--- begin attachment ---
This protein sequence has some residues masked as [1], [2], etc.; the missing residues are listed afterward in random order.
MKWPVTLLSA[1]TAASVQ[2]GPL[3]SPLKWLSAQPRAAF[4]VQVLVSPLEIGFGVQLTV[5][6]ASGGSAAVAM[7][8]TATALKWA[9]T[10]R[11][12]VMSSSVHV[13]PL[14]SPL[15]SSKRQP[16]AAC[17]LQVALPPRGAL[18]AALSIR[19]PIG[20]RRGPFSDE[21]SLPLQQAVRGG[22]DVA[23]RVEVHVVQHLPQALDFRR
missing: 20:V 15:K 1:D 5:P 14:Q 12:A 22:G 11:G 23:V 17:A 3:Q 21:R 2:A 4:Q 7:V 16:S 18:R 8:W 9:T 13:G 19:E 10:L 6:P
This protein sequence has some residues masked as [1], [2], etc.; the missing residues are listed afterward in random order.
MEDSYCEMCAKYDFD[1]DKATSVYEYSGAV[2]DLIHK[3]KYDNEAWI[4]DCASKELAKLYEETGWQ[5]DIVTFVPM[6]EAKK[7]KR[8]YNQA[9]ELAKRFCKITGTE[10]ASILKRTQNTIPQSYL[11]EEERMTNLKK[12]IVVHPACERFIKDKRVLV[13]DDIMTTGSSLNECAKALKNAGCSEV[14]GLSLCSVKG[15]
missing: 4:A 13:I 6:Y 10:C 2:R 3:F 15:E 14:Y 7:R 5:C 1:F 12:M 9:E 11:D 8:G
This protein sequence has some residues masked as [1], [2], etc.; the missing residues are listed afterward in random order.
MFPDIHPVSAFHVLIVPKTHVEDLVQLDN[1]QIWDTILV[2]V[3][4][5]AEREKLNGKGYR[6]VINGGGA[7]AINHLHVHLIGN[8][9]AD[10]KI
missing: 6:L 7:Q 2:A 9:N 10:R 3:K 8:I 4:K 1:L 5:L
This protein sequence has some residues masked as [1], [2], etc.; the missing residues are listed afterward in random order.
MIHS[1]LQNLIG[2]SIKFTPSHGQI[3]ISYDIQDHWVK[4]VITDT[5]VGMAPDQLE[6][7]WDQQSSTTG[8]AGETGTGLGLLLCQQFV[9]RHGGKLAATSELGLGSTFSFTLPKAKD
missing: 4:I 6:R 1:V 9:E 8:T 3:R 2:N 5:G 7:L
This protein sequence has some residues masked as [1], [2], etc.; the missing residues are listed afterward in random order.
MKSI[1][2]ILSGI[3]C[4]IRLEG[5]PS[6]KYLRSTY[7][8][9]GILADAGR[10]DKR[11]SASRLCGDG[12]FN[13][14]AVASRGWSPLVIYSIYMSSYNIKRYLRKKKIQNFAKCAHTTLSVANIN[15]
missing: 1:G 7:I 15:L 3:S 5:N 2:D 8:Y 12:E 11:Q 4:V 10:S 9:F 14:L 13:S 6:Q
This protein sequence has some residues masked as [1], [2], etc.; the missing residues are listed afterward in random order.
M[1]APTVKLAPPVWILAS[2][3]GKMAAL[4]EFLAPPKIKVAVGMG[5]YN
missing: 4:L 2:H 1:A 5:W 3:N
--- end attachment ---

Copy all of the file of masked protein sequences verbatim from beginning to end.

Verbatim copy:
This protein sequence has some residues masked as [1], [2], etc.; the missing residues are listed afterward in random order.
MKWPVTLLSA[1]TAASVQ[2]GPL[3]SPLKWLSAQPRAAF[4]VQVLVSPLEIGFGVQLTV[5][6]ASGGSAAVAM[7][8]TATALKWA[9]T[10]R[11][12]VMSSSVHV[13]PL[14]SPL[15]SSKRQP[16]AAC[17]LQVALPPRGAL[18]AALSIR[19]PIG[20]RRGPFSDE[21]SLPLQQAVRGG[22]DVA[23]RVEVHVVQHLPQALDFRR
missing: 20:V 15:K 1:D 5:P 14:Q 12:A 22:G 11:G 23:V 17:A 3:Q 21:R 2:A 4:Q 7:V 16:S 18:R 8:W 9:T 13:G 19:E 10:L 6:P
This protein sequence has some residues masked as [1], [2], etc.; the missing residues are listed afterward in random order.
MEDSYCEMCAKYDFD[1]DKATSVYEYSGAV[2]DLIHK[3]KYDNEAWI[4]DCASKELAKLYEETGWQ[5]DIVTFVPM[6]EAKK[7]KR[8]YNQA[9]ELAKRFCKITGTE[10]ASILKRTQNTIPQSYL[11]EEERMTNLKK[12]IVVHPACERFIKDKRVLV[13]DDIMTTGSSLNECAKALKNAGCSEV[14]GLSLCSVKG[15]
missing: 4:A 13:I 6:Y 10:C 2:R 3:F 15:E 14:Y 7:R 5:C 1:F 12:M 9:E 11:D 8:G
This protein sequence has some residues masked as [1], [2], etc.; the missing residues are listed afterward in random order.
MFPDIHPVSAFHVLIVPKTHVEDLVQLDN[1]QIWDTILV[2]V[3][4][5]AEREKLNGKGYR[6]VINGGGA[7]AINHLHVHLIGN[8][9]AD[10]KI
missing: 6:L 7:Q 2:A 9:N 10:R 3:K 8:I 4:K 1:L 5:L
This protein sequence has some residues masked as [1], [2], etc.; the missing residues are listed afterward in random order.
MIHS[1]LQNLIG[2]SIKFTPSHGQI[3]ISYDIQDHWVK[4]VITDT[5]VGMAPDQLE[6][7]WDQQSSTTG[8]AGETGTGLGLLLCQQFV[9]RHGGKLAATSELGLGSTFSFTLPKAKD
missing: 4:I 6:R 1:V 9:E 8:T 3:R 2:N 5:G 7:L
This protein sequence has some residues masked as [1], [2], etc.; the missing residues are listed afterward in random order.
MKSI[1][2]ILSGI[3]C[4]IRLEG[5]PS[6]KYLRSTY[7][8][9]GILADAGR[10]DKR[11]SASRLCGDG[12]FN[13][14]AVASRGWSPLVIYSIYMSSYNIKRYLRKKKIQNFAKCAHTTLSVANIN[15]
missing: 1:G 7:I 15:L 3:S 5:N 2:D 8:Y 12:E 11:Q 4:V 10:S 9:F 14:L 13:S 6:Q
This protein sequence has some residues masked as [1], [2], etc.; the missing residues are listed afterward in random order.
M[1]APTVKLAPPVWILAS[2][3]GKMAAL[4]EFLAPPKIKVAVGMG[5]YN
missing: 4:L 2:H 1:A 5:W 3:N